The Facts About Obsessive Compulsive Disorder
People with obsessive-compulsive disorder suffer from repeated patterns of unwanted thoughts and fears that lead to repetitive behaviors, also known as compulsions.
According to the Anxiety and Depression Association of America, 2.2 million adults in the United States have OCD. The average age of onset is 19, though it can start at any time. The association also reports about one-third of adults with OCD first experienced symptoms as children.
Though the term OCD is often used casually in popular culture to describe a person who is particular about specific things, OCD is much more severe. People with the disorder often face significant distress and have trouble doing daily activities as a result.
OCD makes it difficult to get rid of unwanted thoughts or urges, leading to ritualistic behaviors or compulsions. According to the Mayo Clinic, OCD often centers around certain themes or specific phobias, such as the fear of germs. For a person with OCD, this fear may cause compulsive behavior such as excessive hand washing to the point the skin on their hands is left dry and sore. Despite the negative physical consequences these compulsive behaviors cause, the obsessive thinking about potential germ contamination can make it difficult to stop.
If you’re struggling with OCD, know you’re not alone. It’s a condition millions of Americans deal with each year. Fortunately, there are effective treatments available—so don’t be afraid to ask for help.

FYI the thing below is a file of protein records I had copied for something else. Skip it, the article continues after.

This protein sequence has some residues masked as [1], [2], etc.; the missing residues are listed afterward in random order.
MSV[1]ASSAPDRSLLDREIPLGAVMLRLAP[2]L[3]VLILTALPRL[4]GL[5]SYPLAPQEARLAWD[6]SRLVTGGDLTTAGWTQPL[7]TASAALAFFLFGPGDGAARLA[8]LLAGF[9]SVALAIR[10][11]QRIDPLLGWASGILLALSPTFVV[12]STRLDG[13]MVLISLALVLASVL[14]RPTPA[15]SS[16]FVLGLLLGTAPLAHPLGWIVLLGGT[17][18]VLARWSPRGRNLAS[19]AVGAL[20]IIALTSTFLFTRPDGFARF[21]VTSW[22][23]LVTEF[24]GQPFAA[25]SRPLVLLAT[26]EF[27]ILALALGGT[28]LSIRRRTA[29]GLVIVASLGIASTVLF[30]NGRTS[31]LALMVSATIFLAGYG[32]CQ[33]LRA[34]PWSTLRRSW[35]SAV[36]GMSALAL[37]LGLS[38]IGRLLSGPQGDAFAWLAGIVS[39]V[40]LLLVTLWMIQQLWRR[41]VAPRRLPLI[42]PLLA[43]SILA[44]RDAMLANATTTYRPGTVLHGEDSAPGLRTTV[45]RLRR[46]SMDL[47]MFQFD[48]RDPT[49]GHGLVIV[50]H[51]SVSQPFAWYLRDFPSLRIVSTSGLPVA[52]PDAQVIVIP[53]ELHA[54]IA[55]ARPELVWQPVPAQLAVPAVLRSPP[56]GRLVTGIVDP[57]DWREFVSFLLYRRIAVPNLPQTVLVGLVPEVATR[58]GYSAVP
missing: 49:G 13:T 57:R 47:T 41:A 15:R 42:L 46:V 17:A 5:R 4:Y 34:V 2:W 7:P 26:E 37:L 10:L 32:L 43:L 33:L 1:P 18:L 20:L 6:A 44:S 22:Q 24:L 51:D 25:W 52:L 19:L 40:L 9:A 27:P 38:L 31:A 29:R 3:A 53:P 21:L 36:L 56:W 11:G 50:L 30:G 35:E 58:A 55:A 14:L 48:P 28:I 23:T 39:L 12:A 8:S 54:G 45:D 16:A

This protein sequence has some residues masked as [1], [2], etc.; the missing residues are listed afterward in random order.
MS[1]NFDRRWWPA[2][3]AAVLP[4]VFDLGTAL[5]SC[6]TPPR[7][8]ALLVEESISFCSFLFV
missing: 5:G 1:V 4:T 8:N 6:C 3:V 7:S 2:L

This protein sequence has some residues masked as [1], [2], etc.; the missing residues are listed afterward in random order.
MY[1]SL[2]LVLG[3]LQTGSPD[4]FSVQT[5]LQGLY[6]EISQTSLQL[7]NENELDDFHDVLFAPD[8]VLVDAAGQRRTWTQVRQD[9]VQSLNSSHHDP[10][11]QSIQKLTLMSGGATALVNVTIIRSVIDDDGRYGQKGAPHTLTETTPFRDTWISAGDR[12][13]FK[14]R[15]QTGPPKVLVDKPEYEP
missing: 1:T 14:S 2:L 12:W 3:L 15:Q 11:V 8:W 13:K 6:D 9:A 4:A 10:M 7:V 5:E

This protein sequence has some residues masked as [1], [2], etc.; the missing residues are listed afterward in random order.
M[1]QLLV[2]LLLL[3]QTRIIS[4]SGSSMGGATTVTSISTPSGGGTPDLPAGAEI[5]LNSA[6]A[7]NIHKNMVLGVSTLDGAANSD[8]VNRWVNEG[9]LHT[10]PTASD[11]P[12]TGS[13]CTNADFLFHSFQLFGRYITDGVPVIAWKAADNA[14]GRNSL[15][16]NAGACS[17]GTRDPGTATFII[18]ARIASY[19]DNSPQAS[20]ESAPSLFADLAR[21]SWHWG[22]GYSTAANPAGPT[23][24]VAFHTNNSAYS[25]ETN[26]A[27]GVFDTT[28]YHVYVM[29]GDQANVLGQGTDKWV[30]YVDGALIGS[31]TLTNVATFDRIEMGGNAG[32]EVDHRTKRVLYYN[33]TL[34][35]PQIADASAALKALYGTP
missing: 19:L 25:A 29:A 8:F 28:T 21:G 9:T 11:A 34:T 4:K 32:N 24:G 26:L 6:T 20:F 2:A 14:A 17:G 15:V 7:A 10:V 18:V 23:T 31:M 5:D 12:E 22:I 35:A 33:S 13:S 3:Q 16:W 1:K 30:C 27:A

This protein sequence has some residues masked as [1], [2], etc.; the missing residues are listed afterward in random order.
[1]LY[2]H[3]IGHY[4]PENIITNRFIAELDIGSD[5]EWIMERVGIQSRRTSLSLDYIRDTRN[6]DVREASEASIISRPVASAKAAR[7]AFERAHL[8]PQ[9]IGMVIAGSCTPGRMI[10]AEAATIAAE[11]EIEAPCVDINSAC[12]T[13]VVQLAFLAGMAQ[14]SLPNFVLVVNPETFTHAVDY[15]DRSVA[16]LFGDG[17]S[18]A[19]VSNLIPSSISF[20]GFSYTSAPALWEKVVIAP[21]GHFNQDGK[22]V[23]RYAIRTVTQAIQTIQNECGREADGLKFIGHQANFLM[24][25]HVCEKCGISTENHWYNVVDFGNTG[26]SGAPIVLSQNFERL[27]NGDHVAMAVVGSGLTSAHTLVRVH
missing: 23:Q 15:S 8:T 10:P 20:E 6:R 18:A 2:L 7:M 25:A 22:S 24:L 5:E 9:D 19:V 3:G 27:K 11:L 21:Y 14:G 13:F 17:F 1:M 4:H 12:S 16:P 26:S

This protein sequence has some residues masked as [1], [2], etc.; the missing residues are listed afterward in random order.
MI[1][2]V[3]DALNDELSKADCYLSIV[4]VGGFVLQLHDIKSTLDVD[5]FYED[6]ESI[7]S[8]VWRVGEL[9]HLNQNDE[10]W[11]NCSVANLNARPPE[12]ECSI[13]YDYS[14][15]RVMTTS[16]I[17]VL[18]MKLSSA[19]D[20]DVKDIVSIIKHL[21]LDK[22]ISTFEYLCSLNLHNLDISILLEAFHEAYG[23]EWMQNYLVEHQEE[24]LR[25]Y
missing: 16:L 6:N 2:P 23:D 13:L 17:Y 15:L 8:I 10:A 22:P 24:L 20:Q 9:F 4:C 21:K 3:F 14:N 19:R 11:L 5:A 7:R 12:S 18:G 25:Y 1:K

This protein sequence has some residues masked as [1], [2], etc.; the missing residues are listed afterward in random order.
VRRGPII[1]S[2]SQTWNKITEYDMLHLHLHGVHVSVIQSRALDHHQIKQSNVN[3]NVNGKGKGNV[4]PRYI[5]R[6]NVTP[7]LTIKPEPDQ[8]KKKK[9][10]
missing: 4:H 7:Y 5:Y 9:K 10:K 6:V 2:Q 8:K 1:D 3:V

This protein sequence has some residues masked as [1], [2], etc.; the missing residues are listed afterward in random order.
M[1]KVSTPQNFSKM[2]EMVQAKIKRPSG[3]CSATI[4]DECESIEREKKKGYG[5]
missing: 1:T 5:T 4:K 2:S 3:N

Understanding the symptoms of OCD
OCD causes two types of symptoms—obsessions and compulsions. However, it is possible for a person to experience only one of these types of symptoms.
So, what exactly are obsessions? Well, when it comes to OCD, they’re repeated, persistent and intrusive thoughts or urges that lead to significant distress and anxiety. Individuals with OCD often find themselves performing a ritualistic, or compulsive, behavior to cope with them.
Some common types of obsessions are centered around a fear of germs or dirt and an intense need to keep things orderly and symmetrical. Other common obsessions include the persistent thought of or urge to carry out inappropriate or aggressive behavior toward yourself or others, unpleasant sexual images and fears or doubts you forgot to do something important such as locking the doors.
Compulsions are the repetitive behaviors that people with OCD feel an intense need to perform to calm the fears and anxieties associated with their obsessive thoughts or urges. These compulsive behaviors typically only provide temporary relief from anxiety, leading to a cycle of repetition. Common compulsions include excessive washing, cleaning, organization, asking for reassurance, counting, keeping a very strict routine and more.
When should you seek help?
It’s not uncommon for people with OCD to be written off as perfectionists with a few strange quirks. However, it’s important to know it’s much more serious. OCD is a serious mental disorder where obsessions and compulsions take a toll on mental health and can make it feel impossible to carry out daily responsibilities.
Therapy and medications have proven to be effective treatments for OCD. If your OCD symptoms are negatively impacting your quality of life, don’t hesitate to reach out to your doctor or a mental health professional so you can find a treatment solution right for you.